We all hold the ideals of “Life, Liberty, and the Pursuit of Happiness” dear to our hearts. The hope of a long life, freedom and the potential of “feeling” happy motivates many to achieve more, ove...
Dr. Amy Fuller's insight:
When I look back at own life and mark the heights of personal growth, I notice a pattern of growth being accompanied by challenges, failure, or loss. Of course there are those struggles that have not yet produced the fruit of growth. I’m curious about how these particular difficulties that did produce growth differ from those that have not yet yielded growth. It turns out that this phenomenon (growth through how one responds to difficulty) is identified as a key component to long-range happiness in a longitudinal study of 268 men who were at Harvard together in the 1940s.
Everyone experiences periods of stress, sadness, grief and conflict, so when you're feeling off it can be hard to know if it's time to see a professional about the problem. And apparently, those who would benefit from some therapeutic intervention ar...
Researchers found that the most common emotions trigger strong bodily sensations, and the bodily maps of these sensations were topographically different for different emotions.
Dr. Amy Fuller's insight:
This research discovered and mapped where different emotions are experienced in the body. These are the most common emotions such as anger, fear, sadness, love, pride and shame. Connecting the emotion to the body sensation can help in moving through and allowing space for the emotion.
Emotional security is a skill. If you learn to do what secure people do, then your level of emotional security will rise, guaranteed. The primary enemy to implementing these easy to learn skills is, of course, self-sabotage.
Happiness is so interesting, because we all have different ideas about what it is and how to get it. So naturally we are obsessed with it.. I would love to be happier, as I’m sure most people would, so I thought it would be interesting to find some ways to become a happier person that are actually backed up by science. Here are ten of the best ones I found
If I ask you, "What do you want out of life?" and you say something like, "I want to be happy and have a great family and a job I like," it's so ubiquitous that it doesn't even mean anything. What's more interesting to me is what pain do you want?
I’ll never forget that phone call as I was unpacking my boxes into my freshman dorm room. This call came before the era of cellphones, back when the sound of a ring in a stark dormitory was unusual…loud…noticed.
About 9 million U.S. adults use prescription sleep aids to ensure quality rest, according to a recent CDC study. But experts caution that sleeping pills aren't always effective or safe, and many think their use should be limited.
The poet, spiritual thinker and author of Seven Thousand Ways to Listen, Mark Nepo explores the ways we can put the pieces back together. Though no one likes it, each of us will find ourselves broken at some point in our journey.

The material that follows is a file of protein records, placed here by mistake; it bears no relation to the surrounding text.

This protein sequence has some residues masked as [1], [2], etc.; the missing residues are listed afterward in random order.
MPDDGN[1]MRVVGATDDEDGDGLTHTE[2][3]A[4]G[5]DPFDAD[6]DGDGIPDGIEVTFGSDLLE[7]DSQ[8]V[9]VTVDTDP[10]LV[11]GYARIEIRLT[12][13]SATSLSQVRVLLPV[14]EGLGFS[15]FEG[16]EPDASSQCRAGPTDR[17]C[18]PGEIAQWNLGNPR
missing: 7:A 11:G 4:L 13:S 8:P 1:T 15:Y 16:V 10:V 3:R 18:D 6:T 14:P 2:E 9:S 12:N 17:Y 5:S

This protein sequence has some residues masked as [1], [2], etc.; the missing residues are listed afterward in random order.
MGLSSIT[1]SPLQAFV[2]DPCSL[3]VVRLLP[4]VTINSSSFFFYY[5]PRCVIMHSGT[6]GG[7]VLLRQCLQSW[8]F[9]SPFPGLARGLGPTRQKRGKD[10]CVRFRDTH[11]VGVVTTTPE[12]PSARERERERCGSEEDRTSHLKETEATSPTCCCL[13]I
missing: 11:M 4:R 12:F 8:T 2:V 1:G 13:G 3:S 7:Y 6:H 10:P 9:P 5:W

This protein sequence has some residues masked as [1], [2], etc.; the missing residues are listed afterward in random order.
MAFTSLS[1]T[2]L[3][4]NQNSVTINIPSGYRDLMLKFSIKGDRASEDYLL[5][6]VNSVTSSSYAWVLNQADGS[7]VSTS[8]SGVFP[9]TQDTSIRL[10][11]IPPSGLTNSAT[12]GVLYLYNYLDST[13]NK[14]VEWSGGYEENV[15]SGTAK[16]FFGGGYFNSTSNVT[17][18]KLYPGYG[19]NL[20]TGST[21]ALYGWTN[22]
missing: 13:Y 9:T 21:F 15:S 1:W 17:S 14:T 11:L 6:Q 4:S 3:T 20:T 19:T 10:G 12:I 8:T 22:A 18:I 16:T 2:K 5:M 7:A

Optimum health, which flourishes by nurturing every aspect of self, yields benefits not only for the individual, but also for society, as well as for the environment. It’s time we start establishing goals for achieving this kind of health, just as we create goals for developing and maintaining our personal wealth. Rather than focusing on money and property, we could work to possess mental, emotional, physical, social and spiritual well-being.
It may sound overwhelming, but optimum health is an attainable goal, if you take small steps. We asked friends of Houston Family Magazine and experts in their respective fields to suggest things our readers could do in 2014 to change, improve or enhance their minds, bodies and souls. Pick and choose one or more idea from each category, put them on the calendar, and see them through. You’ll be well on your way to optimum health in the New Year!
Like meditation, after play the world looks brighter, clearer and more delightful.
After all, it's no accident that after meditating for a few hours, we spontaneously start to play. Animal biologists tell us that if a young animal is under stress, it won't play. But as soon as it starts to feel safe... well, let the games begin! Most of us modern humans have gotten the saber-toothed tigers and woolly mastodons under control. We experience chronic stress not because our lives are in any real danger but because we believe our incessant, neurotic thoughts (and let's face it, it's a jungle in there). So the most direct path to safety is to turn down the volume of our minds and arrive with all our awareness in the present moment -- where it's safe.
The present moment is, in fact, the only doorway to the playground. You can't get there from not here. And when we do get here the playground doors burst wide open and unleash our spontaneous free play. In short, when we're present we become wise and everything becomes play.
A friend of mine called me to confide in me about how she was struggling in her marriage, and after listening to her story and meeting it with compassion instead of the judgment she feared, I confessed that my marriage wasn't going so well either. ...
“Judge a man by his questions rather than his answers.” – Voltaire “We make our world significant by the courage of our questions and by the depth of our answers.” – Carl Sagan “The question isn't who is going to let me; it's who is going to stop ...